Grant Test (Christopher Evan Welch, The Good Shepherd, War of the Worlds): Grant was passed over to lead the team in favor of Will. He harbors some resentment both about being overlooked and about the fact that his life must be kept secret from his wife and family. He’s “the arrogant one” on the team, feeling superior to Will and pretty much everyone else. Of all the members of “Team B,” Grant seems the most obviously self-interested and cynical.

Tanya MacGaffin (Lauren Hodges, The Adjustment Bureau): Tanya is the young idealistic newbie on the team. Not quite sure of herself, and grappling with moral clarity issues about their mission, she seems to be wandering into some very shaky emotional territory. 

Maggie Young (Jessica Collins, CSI): Maggie is Will’s assistant. It’s established in the first episode that she has a thing for Will, and wants to bring him out of his funk over the deaths of his wife and child. Will’s not biting, but in any event, can he really trust her? She seems to have quite an interesting relationship with Kale—who I’m not so sure Will can trust either.

Ed Bancroft (Roger Robinson, Kojak, Brother to Brother): Ed is a retired CIA operative. An expert at ciphers and pattern recognition, he is familiar with the use of crossword puzzles as coded messages, having created one in 1983. And it appears that his 1983 crossword puzzle and the one unearthed by Will are connected, but how? Ed is a close friend of David Hadas, Will’s father-in-law and former boss at API.

Katherine Rhumor (Miranda Richardson, Spider, Blackadder II): Playing outside with her children when husband Tom blows his brains out upstairs at the start of episode one, Katherine is now trying to unravel Tom’s secret life. Leaving her failing company that she hadn’t known even existed, and an cushy New York apartment of which she was equally unaware before Tom’s death, she’s beginning to wonder if there’s anyone she can really trust. I have no idea at this point in the series how her story—or Tom’s—connects with Will’s crossword puzzle, but surely it does. 

Episode six airs Sunday night at 9:00 p.m. ET on AMC. According to the Rubicon website, Kale makes Will a “surprising” offer. Hmmm. Let me know what you think of Rubicon in the comments thread below. 


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About Barbara Barnett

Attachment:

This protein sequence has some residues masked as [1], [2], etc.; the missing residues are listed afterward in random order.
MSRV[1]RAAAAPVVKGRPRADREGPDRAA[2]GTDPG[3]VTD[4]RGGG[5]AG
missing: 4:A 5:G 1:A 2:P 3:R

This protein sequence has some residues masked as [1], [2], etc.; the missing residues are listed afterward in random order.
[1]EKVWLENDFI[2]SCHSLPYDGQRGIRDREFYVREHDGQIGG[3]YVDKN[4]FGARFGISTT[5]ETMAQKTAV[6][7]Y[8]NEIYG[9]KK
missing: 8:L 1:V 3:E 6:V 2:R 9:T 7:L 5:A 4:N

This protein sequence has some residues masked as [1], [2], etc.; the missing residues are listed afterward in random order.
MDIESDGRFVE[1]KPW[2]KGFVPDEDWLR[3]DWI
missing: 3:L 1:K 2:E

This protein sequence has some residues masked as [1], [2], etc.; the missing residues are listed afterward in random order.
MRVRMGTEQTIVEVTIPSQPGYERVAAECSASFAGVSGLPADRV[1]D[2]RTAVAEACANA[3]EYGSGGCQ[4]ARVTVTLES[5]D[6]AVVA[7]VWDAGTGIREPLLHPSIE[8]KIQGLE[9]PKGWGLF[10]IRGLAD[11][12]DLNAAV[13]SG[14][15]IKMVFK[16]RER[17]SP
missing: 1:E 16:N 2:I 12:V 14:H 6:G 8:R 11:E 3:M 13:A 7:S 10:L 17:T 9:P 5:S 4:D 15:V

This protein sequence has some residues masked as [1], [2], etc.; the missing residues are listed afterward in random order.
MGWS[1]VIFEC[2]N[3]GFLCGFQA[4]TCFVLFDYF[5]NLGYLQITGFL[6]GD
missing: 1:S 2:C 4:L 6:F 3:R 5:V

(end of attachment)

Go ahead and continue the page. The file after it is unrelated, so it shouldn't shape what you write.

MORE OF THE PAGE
Barbara Barnett is publisher and executive editor of Blogcritics, as well as a noted entertainment writer. Author of Chasing Zebras: The Unofficial Guide to House, M.D., her primary beat is primetime television. But Barbara writes on an everything from film to politics to technology to all things pop culture and spirituality. She is a contributor to the book called Spiritual Pregnancy (Llewellyn Worldwide, January 2014) and has a story in Riverdale Ave Press' new anthology of zombie romance, Still Hungry for your Love. She is hard at work on what she hopes will be her first published novel.
  • Scott Butki

    Good summary/review/analysis of the show so far. I just seeded it at facebook and newsvine.
    I’m among those watching to see if its as good as some say it will become but getting impatient at just how sloooooooooooow it seems to be happening.

  • Barbara barnett

    Cool, Scott. I don’t mind the slow if it’s a good ride and so far so good. Thanks for the seeding!

  • Carol

    Nice article, I tried Rubicon but stopped, I think I will give it another chance.

  • barbara barnett

    Thanks, Carol. The pieces may be starting to fall into place…

  • handyguy

    There’s slow and there’s sloooow. I am sticking with Rubicon for now, but as New York magazine said, sometimes it just makes me think about taking a nice, long nap.

  • AudioDog

    I’ve only just recently watched the first episode, and I can tell that the show has great actors and good production value. As we’ve seen in the trailer’s for this show, there is a conspiracy within the governmental systems. A four leaf clover, where three leaves stand for current government systems and the fourth for some unknown entity. However, the way the character discovers this plot device (which is what kicks off the entire story for the whole first season at the very least) seems rather weak. I won’t say too much about it, but I hope this show isn’t chock full of these wobbly legged ‘AHA!’ moments.